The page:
• This SU adds support for future Cisco products. These products are not found in versions of CUCM 11.5(1) prior to 11.5(1)SU2 as those versions were released prior to development of these products. Upgrades from this SU to any 11.5(1) version prior to 11.5(1)SU2 will display a database migration failure as these new products are not included in releases of 11.5(1) prior to 11.5(1)SU2. Customers migrating from this SU should choose 11.5(1)SU2 or higher as their target upgrade.

The Readme is usually found when you go to the downloads area of cisco.com, you find the upgrade image you will use, and hover over it. In this example, this particular file had 2 Readme file, one for CUCM and another one for CUC.

End of update

Starting with version 10.x a separate document was developed with compatibility information, it can be found here:
Compatibility Information

So, you have the links, how do you tell if you can upgrade or not??
I'll give you an example, lets start by noticing that the install and upgrade images have a common name, and a "technical name".

  • 9.1.2.13900-10 is the technical name of 9.1(2)SU3
  • 9.1.2-10000-28 is the technical name of 9.1(2) (and we'll use this one for the starting point in the example)

Why is that?? I dare you to remember the versions with all the numbers, it's just easier to remember them with a common name.

So, first step, identify your CUCM release. If you're running a version that does not show in the tables, most likely it's an ES version.
ESs are based on a MR (Maintenance Release) image, so, if you're running something like 9.1.2.11987-42 (I'm just making that up for the example) that would be based on 9.1.2.11900-12, which is 9.1(2)SU1, so consider that your starting point.

You know which version you currently have?? Great, now, next question:
To which version do you want to go??

Well, I'd like to go, I don't know..., 10.5(2)??
Fine choice, that's the current MR for the 10.x train (I already explained why you want to be in a MR in another question), OK, let's take a look at the Compatibility Information for Cisco Unified Communications Manager Release 10.x

If you click on: Upgrade Paths for Cisco Unified Communications Manager Release 10.5(2)
You'll see the release you want to get is: 10.5.2.10000-5
Now, lets review the Direct upgrade section:

Direct Upgrade:
10.5(1)SU1a, 10.5(1)SU1, 10.5(1), 10.0(1)SU2, 10.0(1)SU1, 10.0(1), 9.1(2)SU3, 9.1(2)SU2a, 9.1(2)SU2, 9.1(2)SU1, 9.1(2), 9.1(1a), 9.1(1), 9.0(1), 8.6(2a)SU5, 8.6(2a)SU4a, 8.6(2a)SU4, 8.6(2a)SU3, 8.6(2a)SU2, 8.6(2a)SU1, 8.6(2a), 8.6(2), 8.6(1a), 8.6(1)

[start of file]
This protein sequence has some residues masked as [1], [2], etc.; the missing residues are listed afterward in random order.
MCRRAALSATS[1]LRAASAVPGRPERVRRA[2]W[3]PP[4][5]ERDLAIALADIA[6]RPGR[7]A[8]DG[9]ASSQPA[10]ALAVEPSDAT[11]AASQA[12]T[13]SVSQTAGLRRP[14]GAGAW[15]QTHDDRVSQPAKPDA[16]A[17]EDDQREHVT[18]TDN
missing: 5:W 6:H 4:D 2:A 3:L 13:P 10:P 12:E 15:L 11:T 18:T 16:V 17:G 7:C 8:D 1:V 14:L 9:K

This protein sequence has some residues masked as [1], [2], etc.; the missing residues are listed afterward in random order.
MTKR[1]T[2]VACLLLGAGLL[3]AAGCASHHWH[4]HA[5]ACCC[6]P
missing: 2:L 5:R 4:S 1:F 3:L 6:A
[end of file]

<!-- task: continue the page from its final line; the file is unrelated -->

OK, you can see your version listed there, but you may ask, Why does one section says Direct Upgrade and the other one Supported??

Ok, now knowing that you can do a direct upgrade to 10.5(2) from, pretty much, any 9.1(2) version we can proceed.

What's next???
The next step, would be to make sure your HW is supported for your target release How do I know if my HW is supported??

You want to make sure your HW supports the target version you want to go before proceeding with the rest of the documentation you'll need to read to proceed, if it's not supported, you would need to re-do the above steps with a version that is supported by your HW, then come back to this point of the procedure.

So, we assume your HW is supported for the upgrade, now, we need to read some more documents which will outline the upgrade procedure, and any special requirements we might need.
You will need to read the:

  • Upgrade guide for your target CUCM version
    Install and Upgrade Guides
  • The Release Notes for your target CUCM version
    Release Notes
  • If applicable, as it depends on the CUCM version, the separate New and Changed Information for CUCM x.x document
    In newer releases, this has been added as a chapter in the Release Notes. If there is a separate document, it can be found along with the Release Notes

Why is that?? Between the 2 (or 3) above docs, you will gather all you need to know for the upgrade to succeed, any pre-reqs that you might need, the actual procedure for the upgrade, and any post-upgrade procedures/changes will be outlined in them.

There is no cutting corners on this, you need to do your due diligence, and read the docs to get all you need, there are way too many options to provide guidance on every single upgrade path. The above is to provide you with the basic workflow you would need to do for any upgrade

A scenario I did not cover was upgrading from versions not listed in the upgrade matrix